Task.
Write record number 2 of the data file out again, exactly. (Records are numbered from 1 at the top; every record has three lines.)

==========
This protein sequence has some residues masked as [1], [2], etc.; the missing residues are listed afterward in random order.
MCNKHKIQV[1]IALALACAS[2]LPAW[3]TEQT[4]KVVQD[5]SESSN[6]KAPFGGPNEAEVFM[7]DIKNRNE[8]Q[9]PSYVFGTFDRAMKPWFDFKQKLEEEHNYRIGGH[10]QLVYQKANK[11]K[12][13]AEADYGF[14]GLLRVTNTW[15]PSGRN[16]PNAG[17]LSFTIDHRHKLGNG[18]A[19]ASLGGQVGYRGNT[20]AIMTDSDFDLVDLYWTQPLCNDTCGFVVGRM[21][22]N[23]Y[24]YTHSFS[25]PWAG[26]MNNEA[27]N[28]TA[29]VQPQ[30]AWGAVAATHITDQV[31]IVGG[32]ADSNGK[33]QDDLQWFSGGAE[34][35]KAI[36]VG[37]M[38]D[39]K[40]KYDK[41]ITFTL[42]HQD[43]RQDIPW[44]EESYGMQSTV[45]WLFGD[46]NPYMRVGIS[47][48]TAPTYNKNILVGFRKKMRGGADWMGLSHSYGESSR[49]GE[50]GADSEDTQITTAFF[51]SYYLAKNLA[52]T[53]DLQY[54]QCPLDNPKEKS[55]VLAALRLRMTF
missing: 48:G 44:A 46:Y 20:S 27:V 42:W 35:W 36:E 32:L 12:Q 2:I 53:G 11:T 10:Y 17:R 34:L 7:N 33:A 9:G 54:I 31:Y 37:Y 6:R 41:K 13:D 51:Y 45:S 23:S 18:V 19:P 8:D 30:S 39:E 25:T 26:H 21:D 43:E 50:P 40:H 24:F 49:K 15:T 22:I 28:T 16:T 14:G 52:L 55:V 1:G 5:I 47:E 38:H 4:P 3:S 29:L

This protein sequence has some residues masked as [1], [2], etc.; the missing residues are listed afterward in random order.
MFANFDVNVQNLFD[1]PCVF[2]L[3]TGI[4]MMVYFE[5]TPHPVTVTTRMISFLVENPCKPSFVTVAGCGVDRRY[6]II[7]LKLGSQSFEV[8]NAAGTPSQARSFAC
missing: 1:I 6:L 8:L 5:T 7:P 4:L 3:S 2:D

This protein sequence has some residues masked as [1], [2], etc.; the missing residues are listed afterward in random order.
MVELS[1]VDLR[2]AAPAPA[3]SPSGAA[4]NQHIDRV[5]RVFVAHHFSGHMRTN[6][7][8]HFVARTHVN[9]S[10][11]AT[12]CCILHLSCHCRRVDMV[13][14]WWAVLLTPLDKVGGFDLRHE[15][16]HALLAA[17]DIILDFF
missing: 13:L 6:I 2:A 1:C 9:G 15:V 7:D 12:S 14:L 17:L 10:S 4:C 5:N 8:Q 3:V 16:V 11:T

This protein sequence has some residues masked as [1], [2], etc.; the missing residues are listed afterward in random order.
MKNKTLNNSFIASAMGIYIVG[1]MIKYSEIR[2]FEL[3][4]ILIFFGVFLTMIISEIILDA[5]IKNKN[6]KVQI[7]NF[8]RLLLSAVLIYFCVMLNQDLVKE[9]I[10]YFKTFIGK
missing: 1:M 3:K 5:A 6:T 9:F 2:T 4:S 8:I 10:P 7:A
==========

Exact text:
This protein sequence has some residues masked as [1], [2], etc.; the missing residues are listed afterward in random order.
MFANFDVNVQNLFD[1]PCVF[2]L[3]TGI[4]MMVYFE[5]TPHPVTVTTRMISFLVENPCKPSFVTVAGCGVDRRY[6]II[7]LKLGSQSFEV[8]NAAGTPSQARSFAC
missing: 1:I 6:L 8:L 5:T 7:P 4:L 3:S 2:D